How Much Keyoption Is Too Much?
Binary options trading can be so exciting to new traders that they will search for reasons to place a trade. Sure, that might sound rational off the top, but in reality, good trade setups that are worth taking generally have a way of standing out. As long as you’re following your method, paying attention, and properly doing research or setting up your indicators, you will usually spot “A trades” without much thought. If you find yourself hunting for reasons or justifications to place trades, you may be overtrading.
How Many Trades a Day is Too Many?
It’s very common for newbie traders to think that overtrading is something which is measured in terms of volume or frequency. This is not really the heart of the matter however, since volume and frequency are both very subjective, and depend on your trading style and your methodology. Some trading methods will produce a couple good trades a month, while others may present a number of good trades a day. Some methods will work very well on one and only one asset, while being somewhat less effective on others. Other methods will be pretty effective across a broader class of assets.
You shouldn’t necessarily gauge the usefulness of your trading system by how many trades a day/week/month that system generates. Yes, it is great to be able to place a lot of trades. But they really have to be good trades. A high win percentage is more important. What’s also more important is that your average win outweighs your average loss. There’s no one magical statistic that will determine success. You actually need a combination of good statistics to have a profitable system.
Is there anything wrong with placing a dozen trades a day? Not if your methodology honestly generates that many great trade set-ups, and not if you truly are not overwhelmed with that kind of trading. Is it a problem if you’re holding multiple positions at once? Again, not if it suits your trading personality and your trading method tells you those are all great trades. And of course, your bankroll needs to be large enough that you can manage those multiple trades. Check out these for more guidance on making good decisions while trading.
With that in mind, there is a tendency for newbies to overexert themselves by placing too many trades. The reason the trades are too many aren’t that lots of trades are bad as a general proposition. It is a problem when those trades aren’t all “A trades,” and when they are more than the trader can keep up with psychologically in such a brief time period.
Examples of Over-trading
- Josh is brand new to binary options online trading, and is eager to make bank. As a result, he is placing as many 60 Seconds trades as he can. When he opens longer term trades, he opens more than one at a time, even if the set-ups do not look that good. This is an example of over-trading because of impatience. Impatience is not a justification for opening a trade. Emotional trading can wreak havoc on your bankroll.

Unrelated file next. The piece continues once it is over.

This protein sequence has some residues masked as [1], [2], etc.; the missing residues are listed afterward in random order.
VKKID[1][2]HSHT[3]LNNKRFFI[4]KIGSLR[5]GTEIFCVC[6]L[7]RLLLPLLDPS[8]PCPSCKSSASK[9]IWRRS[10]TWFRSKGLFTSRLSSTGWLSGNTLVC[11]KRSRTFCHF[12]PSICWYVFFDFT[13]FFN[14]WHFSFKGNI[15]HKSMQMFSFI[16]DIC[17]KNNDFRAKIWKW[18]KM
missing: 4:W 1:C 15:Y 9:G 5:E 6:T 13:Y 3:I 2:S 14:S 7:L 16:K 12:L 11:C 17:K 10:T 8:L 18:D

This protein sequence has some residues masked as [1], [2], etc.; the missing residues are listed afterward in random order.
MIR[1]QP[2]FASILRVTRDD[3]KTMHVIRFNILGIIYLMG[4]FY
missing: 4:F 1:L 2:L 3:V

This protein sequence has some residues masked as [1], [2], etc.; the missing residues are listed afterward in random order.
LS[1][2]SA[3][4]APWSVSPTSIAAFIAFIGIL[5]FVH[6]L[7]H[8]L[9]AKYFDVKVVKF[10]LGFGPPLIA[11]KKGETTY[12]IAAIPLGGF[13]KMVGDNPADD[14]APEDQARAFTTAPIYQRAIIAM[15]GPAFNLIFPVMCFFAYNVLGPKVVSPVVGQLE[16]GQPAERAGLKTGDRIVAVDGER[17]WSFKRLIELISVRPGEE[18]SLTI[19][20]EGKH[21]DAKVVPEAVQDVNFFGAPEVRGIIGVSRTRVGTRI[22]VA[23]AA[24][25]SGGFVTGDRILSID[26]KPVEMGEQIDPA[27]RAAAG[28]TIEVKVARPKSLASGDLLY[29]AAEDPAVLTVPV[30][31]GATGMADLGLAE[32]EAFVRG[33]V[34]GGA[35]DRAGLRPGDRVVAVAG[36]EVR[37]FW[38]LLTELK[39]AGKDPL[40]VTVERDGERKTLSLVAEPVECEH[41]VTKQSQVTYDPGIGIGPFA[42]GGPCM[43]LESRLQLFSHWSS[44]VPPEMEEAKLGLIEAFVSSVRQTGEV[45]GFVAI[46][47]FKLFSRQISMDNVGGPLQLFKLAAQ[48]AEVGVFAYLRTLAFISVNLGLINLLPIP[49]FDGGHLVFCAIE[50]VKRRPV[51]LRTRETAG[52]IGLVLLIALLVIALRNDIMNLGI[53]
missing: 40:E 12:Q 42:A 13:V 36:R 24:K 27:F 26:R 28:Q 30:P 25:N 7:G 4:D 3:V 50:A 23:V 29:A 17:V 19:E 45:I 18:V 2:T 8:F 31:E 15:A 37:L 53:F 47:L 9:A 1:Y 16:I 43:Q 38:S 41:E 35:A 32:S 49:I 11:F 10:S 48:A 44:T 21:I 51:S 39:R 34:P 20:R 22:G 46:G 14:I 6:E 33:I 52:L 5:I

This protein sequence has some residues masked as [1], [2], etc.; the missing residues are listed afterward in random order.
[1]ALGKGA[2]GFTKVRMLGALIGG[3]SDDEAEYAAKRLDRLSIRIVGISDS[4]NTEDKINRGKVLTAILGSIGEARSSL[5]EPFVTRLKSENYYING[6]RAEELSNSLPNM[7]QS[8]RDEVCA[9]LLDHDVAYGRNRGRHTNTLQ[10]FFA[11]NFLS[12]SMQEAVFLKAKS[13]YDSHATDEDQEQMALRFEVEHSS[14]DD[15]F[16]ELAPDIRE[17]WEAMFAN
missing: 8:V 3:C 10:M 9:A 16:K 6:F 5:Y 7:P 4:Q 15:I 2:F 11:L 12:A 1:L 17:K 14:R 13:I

- Carrie is trading binary options online using a method which gives her access to many good trade-ups per day. She tries to take as many set-ups as she can within her money management rules, but she finds it emotionally overwhelming to place so many trades. She trades day and night and never takes a break. This is over-trading due to over commitment. Here, Carrie’s trades make sense as they relate to her trading method, but she is over-working herself and risking burnout. This is workaholic behavior and will probably lead to her washing out of the market. Carrie should have checked out before becoming a “tradeaholic”.
- Dan trades binary options online with a trading method which presents him with a couple of “A trades” each week. Those are trades where everything is lined up perfectly with his indicators and context is good. It also presents him with a number of “B trades.” Those set-ups are not entirely bad, but they have something wrong with them—maybe the context is not so good, or one of the indicators is slightly off. Dan tries to talk himself into taking these “B trades,” coming up with justifications for why he should enter, even though he knows that doing so is breaking with his self discipline. Gradually this takes a toll on his trading in the form of monetary losses. He also loses sight of what makes his method work in the first place. Don’t compromise your like Dan did. Stay true to yourself.
Here, on the other hand, is an example of someone who may appear to be overtrading, but really is not:
- Betty has been trading binary options online for a year, and has decided to do some faster trades now that she feels comfortable. She discovers she has an easier time psychologically with trades she is not in for very long, and has no problem managing a dozen trades a day. Her methodology tells her these are all “A trades.” Betty is profitable and enjoys her trading.
The Danger of Undertrading
Just as there is such a thing as over-trading, there is also such a thing as under-trading. Impatience typically drives traders to enter into more trades than they can handle or should be in. But there are also emotions which can drive under-trading, like low self esteem, falling confidence, and skittishness from past losses. If you have had a number of bad trades, even if they are statistically predicted by your backtesting, you may start to feel unsure of yourself and distrustful of your method, which may cause you to skip good trade set-ups or close early in trades you should stay in. What is backtesting?
Under-trading may not sound as damaging as over-trading, and you will not hear as many discussions about it. It can be every bit as detrimental. What happens when you start under-trading is that your method becomes less effective. Since you skip out on trades you miss opportunities to profit. Don’t miss profitable opporunities – learn how much trading is too much.